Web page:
Oddly, e-books have even nudged up his Bhattacharya’s print sales. He’s heard from people who read the e-book samples and bought a hard copy. E-books allow publishers to try out experiments and take risks. Swiftboox has launched self-publishing e-book-only portal. There’s a thriller based on Hindustani classical music and short stories about enterprising thieves. Writers get 75% royalty. They are bringing out books that support the EPUB3 format which allows streaming of audio and video. In a children’s book, Chhaata, the young reader can “turn” pages and read and listen to the stories.

Here to stay?

The big question is whether this newfound interest in Bengali e-books will outlive the pandemic. “I think e-books will remain because someone sitting in Lucknow has now gotten used to reading his book on his mobile during the lockdown,” says Joydhak’s Bhattacharyya. Dip Ghosh says even publishers who were pessimistic about e-books 5 months ago are putting at least some of their backlists out in digital format.

Kalpabiswa has invested the money they made in e-books into print books for the future. A Facebook group called Bangla Ebook has daily posts about e-book news including e-versions of what used to be a much-awaited favourite – the Durga Puja literary annuals. But although she says e-book sales shot up over 100 percent during the lockdown, Chatterjee still does not see Patra Bharati releasing a book on the Kindle first, the way some English publishers have done during the lockdown.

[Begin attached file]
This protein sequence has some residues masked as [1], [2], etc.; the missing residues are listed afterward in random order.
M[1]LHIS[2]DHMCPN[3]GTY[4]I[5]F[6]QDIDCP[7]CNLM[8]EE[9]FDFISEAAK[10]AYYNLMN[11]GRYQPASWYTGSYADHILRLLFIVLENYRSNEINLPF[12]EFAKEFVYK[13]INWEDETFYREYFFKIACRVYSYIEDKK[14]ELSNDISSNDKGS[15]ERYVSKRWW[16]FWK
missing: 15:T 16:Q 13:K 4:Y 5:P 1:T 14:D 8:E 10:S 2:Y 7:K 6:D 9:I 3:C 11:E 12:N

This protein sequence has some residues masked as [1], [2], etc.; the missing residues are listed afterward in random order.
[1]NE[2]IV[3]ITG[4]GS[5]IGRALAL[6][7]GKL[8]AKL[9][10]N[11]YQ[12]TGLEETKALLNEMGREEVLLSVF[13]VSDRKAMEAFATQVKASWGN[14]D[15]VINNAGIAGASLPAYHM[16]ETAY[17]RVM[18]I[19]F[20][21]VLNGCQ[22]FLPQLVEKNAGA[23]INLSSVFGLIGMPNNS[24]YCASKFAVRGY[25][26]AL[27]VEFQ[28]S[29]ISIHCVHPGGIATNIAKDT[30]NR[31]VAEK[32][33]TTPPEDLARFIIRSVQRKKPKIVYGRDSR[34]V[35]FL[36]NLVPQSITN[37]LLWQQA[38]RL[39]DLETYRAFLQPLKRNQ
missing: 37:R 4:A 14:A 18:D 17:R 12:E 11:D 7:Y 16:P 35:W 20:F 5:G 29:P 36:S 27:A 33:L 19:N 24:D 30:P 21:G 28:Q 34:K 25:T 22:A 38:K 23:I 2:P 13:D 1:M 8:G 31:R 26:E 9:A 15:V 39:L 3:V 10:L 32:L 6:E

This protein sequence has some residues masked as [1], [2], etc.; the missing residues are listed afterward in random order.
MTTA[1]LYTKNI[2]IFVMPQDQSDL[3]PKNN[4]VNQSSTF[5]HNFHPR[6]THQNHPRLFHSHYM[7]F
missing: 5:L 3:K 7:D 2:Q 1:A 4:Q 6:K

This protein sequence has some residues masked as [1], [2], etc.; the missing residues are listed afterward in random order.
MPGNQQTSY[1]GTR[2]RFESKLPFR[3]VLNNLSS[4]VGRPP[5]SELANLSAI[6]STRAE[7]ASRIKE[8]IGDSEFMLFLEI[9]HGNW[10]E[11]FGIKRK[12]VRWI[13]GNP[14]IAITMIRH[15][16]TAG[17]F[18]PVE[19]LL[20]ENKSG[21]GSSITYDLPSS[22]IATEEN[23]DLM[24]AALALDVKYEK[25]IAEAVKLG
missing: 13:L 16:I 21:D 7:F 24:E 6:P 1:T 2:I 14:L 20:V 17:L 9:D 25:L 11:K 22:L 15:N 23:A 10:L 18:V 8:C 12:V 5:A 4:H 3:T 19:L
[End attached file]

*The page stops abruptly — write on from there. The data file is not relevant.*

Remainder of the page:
Chowdhury is also bracing for a future where Amazon Kindle with its tough pricing strategies might enter the market. His own e-book reader, while adequate, will struggle against the sheer mindspace Kindle occupies. But on the plus side, he could become a content provider – his books are already Kindle-ready. Still, he’s cautious. He has learned the hard way that the buzz about e-books does not necessarily translate into actual investment. But he hopes that publishers have finally understood the need to have a Plan B at least for unforeseen events like a pandemic.

“Bengalis are very sentimental about the touch and feel of books,” said Chowdhury. “I too have 5,000 books at home. But the fact remains that you are not selling paper, you are selling content.” The Bengali e-books market is still minuscule. But size isn’t everything. As Chowdhury says “Most importantly the mindset of ‘e-book korbo na’ (we won’t do e-books) has changed.” And the pandemic has provided just the nudge that was needed.

This series of articles on the impact of the coronavirus pandemic on publishing is curated by Kanishka Gupta.